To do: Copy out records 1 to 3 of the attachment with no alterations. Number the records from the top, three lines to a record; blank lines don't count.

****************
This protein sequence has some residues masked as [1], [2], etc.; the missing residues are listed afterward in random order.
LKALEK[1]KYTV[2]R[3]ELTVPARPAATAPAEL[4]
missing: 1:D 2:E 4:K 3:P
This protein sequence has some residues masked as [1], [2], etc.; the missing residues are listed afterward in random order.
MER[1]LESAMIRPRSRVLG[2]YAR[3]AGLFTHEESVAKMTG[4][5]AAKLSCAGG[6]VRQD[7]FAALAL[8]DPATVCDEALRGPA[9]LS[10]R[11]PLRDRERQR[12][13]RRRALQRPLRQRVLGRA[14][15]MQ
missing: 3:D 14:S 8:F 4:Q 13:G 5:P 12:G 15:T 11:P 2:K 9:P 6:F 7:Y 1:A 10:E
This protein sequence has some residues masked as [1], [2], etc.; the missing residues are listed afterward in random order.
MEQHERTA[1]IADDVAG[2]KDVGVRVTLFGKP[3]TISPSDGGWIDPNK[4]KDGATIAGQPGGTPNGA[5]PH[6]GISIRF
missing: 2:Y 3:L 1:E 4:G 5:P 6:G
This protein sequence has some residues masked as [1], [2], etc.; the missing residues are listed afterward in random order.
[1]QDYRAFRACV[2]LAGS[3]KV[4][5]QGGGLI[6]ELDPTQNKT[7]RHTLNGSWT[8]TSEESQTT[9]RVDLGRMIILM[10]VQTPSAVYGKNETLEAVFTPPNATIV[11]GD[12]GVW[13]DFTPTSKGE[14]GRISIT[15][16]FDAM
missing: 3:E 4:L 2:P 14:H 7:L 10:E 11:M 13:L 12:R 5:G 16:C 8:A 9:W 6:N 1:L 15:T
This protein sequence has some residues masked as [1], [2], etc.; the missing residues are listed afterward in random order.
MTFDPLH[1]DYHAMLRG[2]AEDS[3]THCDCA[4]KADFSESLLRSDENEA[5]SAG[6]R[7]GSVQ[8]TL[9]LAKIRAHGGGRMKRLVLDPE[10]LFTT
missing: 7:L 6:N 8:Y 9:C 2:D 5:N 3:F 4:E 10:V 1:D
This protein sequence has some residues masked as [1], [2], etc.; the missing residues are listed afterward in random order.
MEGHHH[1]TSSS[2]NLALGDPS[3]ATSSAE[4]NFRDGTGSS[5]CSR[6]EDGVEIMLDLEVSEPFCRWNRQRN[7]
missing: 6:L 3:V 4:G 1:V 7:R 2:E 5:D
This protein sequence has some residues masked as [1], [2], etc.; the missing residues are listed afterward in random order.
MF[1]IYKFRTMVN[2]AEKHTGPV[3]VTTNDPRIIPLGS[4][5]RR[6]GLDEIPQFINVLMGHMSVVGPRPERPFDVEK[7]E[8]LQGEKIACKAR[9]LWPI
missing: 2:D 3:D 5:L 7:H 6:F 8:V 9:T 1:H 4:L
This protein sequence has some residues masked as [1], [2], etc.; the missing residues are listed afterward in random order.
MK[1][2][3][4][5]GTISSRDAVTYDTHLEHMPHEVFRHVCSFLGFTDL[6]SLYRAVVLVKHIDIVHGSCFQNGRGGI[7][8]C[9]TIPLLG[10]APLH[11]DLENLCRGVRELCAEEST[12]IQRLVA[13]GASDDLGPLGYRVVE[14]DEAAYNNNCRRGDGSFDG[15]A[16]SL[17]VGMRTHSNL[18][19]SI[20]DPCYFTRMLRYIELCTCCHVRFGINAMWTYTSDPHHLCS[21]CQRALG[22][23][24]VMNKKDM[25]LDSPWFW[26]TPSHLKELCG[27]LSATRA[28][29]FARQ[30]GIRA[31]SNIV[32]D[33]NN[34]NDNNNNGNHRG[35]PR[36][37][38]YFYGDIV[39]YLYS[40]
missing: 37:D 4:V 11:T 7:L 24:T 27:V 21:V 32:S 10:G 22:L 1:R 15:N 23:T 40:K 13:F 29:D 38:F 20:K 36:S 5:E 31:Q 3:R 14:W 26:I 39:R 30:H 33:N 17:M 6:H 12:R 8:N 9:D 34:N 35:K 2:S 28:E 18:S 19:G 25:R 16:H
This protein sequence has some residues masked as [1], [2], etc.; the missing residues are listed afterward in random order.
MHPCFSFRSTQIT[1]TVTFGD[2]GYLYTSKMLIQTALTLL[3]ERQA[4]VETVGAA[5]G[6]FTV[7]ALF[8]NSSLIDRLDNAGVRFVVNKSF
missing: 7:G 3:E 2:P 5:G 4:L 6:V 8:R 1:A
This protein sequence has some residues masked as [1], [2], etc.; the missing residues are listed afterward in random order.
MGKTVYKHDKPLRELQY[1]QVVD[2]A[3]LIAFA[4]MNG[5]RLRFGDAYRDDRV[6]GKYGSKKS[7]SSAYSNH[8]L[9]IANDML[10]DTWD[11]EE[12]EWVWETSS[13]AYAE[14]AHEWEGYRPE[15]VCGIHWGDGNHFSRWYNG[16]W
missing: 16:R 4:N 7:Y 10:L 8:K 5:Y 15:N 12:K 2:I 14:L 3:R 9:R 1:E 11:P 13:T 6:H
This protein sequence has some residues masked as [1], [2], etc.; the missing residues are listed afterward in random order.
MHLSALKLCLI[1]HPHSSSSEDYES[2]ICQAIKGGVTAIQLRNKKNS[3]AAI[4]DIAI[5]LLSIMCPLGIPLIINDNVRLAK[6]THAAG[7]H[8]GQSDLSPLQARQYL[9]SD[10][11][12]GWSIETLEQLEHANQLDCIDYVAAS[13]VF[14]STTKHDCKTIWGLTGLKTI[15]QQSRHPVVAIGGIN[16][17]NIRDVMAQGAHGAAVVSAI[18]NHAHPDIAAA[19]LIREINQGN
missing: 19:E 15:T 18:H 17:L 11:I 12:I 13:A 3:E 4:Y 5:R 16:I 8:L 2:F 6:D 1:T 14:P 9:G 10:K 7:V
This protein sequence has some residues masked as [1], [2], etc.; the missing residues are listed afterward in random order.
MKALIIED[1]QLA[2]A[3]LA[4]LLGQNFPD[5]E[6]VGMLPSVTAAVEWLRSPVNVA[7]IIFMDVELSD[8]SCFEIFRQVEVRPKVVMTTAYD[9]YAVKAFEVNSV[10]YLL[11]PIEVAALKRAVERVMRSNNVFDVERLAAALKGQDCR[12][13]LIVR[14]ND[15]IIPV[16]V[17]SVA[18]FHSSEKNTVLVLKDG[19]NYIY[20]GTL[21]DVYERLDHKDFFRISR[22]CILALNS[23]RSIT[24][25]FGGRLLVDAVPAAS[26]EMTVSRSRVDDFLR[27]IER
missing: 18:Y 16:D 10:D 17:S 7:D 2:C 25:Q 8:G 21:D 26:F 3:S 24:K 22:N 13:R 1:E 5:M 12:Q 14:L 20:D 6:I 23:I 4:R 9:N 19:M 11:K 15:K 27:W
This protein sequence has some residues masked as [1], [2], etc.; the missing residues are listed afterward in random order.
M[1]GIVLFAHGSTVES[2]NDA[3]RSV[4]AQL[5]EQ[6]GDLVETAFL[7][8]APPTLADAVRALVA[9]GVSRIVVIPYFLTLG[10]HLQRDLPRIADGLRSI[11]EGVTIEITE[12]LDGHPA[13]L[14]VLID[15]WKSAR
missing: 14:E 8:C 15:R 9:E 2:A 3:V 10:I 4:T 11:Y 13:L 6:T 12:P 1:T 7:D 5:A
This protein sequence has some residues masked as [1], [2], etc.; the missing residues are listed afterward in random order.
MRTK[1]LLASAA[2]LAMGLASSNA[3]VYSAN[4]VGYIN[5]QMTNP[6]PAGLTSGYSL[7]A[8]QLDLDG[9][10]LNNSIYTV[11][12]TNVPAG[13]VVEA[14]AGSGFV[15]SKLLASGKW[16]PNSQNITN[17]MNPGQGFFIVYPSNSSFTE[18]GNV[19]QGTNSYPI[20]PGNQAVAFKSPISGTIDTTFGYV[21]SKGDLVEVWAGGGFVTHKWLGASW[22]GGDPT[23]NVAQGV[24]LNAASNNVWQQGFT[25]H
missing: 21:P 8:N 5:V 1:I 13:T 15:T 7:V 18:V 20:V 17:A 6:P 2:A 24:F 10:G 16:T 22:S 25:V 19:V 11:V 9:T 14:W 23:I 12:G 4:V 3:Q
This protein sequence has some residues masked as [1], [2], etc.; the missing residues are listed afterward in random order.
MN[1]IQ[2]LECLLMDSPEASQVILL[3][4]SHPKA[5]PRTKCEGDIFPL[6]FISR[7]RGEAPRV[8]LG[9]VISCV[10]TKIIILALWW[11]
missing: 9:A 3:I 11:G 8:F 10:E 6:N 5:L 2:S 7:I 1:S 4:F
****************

This protein sequence has some residues masked as [1], [2], etc.; the missing residues are listed afterward in random order.
LKALEK[1]KYTV[2]R[3]ELTVPARPAATAPAEL[4]
missing: 1:D 2:E 4:K 3:P
This protein sequence has some residues masked as [1], [2], etc.; the missing residues are listed afterward in random order.
MER[1]LESAMIRPRSRVLG[2]YAR[3]AGLFTHEESVAKMTG[4][5]AAKLSCAGG[6]VRQD[7]FAALAL[8]DPATVCDEALRGPA[9]LS[10]R[11]PLRDRERQR[12][13]RRRALQRPLRQRVLGRA[14][15]MQ
missing: 3:D 14:S 8:F 4:Q 13:G 5:P 12:G 15:T 11:P 2:K 9:P 6:F 7:Y 1:A 10:E
This protein sequence has some residues masked as [1], [2], etc.; the missing residues are listed afterward in random order.
MEQHERTA[1]IADDVAG[2]KDVGVRVTLFGKP[3]TISPSDGGWIDPNK[4]KDGATIAGQPGGTPNGA[5]PH[6]GISIRF
missing: 2:Y 3:L 1:E 4:G 5:P 6:G